At the end of the nineteenth century, cinema emerged to objectivise the links between scientific research on movement, the military industry and control over the body. “If we knew under what conditions could be obtained the maximum speed, strength or work that a living being is able to provide, this would put an end to some regrettable trail and error,” wrote Étienne-Jules Marey in 1873. The different techniques of visual tracing and decomposition of movement were supposed to eliminate approximation. They ended up producing cinematographic recording. As a technological device, cinema served first of all the interests of the State and the Army (Marey's physiological post was financed by the Ministry of War) who maintained the privileges of a “financial feudalism” according to Augustin Hamon, Jean Painlevé's future father-in-law. In the United States, Eadweard Muybridge’s research was carried out in the context of Taylorisation; in France, Marey was attempting to “rationalise” human and animal movement. In both cases, the main concern was to control and maximise profit produced by bodies. This fundamental thrust began with chrono-photography, crosses the history of cinema and continues today with the most massive production of images that humanity has ever known.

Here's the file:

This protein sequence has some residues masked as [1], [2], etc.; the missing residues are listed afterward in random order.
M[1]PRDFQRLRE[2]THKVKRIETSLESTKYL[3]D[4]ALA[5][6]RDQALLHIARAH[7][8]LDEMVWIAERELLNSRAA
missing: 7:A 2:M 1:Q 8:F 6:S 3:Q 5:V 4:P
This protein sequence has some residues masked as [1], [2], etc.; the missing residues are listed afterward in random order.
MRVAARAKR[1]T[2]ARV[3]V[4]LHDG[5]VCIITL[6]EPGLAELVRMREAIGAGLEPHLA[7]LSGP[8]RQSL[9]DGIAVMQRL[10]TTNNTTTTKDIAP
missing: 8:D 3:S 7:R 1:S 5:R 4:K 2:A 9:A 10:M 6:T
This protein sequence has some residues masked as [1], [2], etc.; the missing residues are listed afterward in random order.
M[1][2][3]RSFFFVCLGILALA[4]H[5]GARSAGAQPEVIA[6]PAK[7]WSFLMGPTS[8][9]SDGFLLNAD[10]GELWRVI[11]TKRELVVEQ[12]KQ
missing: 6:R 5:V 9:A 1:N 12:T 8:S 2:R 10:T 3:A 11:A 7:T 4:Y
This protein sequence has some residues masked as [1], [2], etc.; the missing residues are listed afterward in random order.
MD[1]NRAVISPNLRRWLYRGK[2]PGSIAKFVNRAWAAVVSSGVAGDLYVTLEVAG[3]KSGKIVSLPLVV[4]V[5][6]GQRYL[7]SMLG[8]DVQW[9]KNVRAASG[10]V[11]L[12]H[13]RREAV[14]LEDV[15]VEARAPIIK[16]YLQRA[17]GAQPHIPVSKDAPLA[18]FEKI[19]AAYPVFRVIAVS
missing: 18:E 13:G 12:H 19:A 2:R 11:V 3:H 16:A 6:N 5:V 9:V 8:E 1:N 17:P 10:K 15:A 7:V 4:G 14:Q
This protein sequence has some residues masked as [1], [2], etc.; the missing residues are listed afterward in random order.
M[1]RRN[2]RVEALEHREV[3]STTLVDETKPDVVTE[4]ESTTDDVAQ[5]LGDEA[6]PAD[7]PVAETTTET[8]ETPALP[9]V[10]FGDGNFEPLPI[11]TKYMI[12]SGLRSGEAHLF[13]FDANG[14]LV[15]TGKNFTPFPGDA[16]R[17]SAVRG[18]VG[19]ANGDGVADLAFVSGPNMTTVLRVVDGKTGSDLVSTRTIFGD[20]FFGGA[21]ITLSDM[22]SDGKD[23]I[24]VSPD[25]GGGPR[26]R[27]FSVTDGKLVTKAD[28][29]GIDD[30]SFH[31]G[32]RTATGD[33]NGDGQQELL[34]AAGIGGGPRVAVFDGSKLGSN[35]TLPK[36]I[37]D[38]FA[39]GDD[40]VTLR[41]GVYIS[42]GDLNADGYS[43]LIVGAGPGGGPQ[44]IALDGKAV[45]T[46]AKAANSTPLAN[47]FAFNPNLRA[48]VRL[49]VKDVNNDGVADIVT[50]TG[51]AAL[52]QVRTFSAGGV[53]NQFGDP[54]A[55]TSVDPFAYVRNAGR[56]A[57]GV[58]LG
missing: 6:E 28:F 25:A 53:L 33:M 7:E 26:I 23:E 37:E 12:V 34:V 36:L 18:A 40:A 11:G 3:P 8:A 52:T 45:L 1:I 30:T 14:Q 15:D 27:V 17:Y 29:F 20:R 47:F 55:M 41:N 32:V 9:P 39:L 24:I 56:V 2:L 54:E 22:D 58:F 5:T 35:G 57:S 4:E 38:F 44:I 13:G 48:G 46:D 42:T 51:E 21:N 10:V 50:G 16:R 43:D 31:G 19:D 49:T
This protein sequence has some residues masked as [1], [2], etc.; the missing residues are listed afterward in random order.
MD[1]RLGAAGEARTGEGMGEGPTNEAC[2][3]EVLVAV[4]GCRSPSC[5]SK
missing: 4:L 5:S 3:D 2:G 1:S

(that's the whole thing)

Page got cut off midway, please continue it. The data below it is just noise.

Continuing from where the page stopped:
But any technique, any object, any institution, any logic can be redirected, subverted and turned against its own determining characteristics, whose own complexity remains subject to question. In response to the invention of cinema as an instrument of exploitation and domestication, a number of emancipating initiatives took place which were as crucial as they were ignored by official historians of the art. This seminar will allow us to measure the importance and effect of some of them. Cinema has also been capable of refusing physiological fatality, analysing figurative quadrates, discovering other frames and angles to view the body. In particular with Bon Pied Bon Œil et toute sa tête, the polemical Foucault-influenced essay signed by the Cinéthique group, with the visual pamphlets by Carole Roussopoulos, Sylvain George, Mounir Fatmi, with the bitter and loving observations by Slim Ben Chiekh and Olivier Dury, with the insistant studies by Stephen Dwoskin or Lionel Soukaz, with the visual explorations of Stan Brakhage, Robert Fenz, Caitlin Horsmon, with the ethnological poems of Raymonde Carasco begun under the aegis of Antonin Artaud, with the festive demands of Anthony Stern, we can observe a series of gestures whereby representation tears itself from itself so that, from a quantitative recording of the trace left by a body, the image becomes a speculative intervention on the body's presence, its organic life, real needs, screaming and sometimes frenzied desires.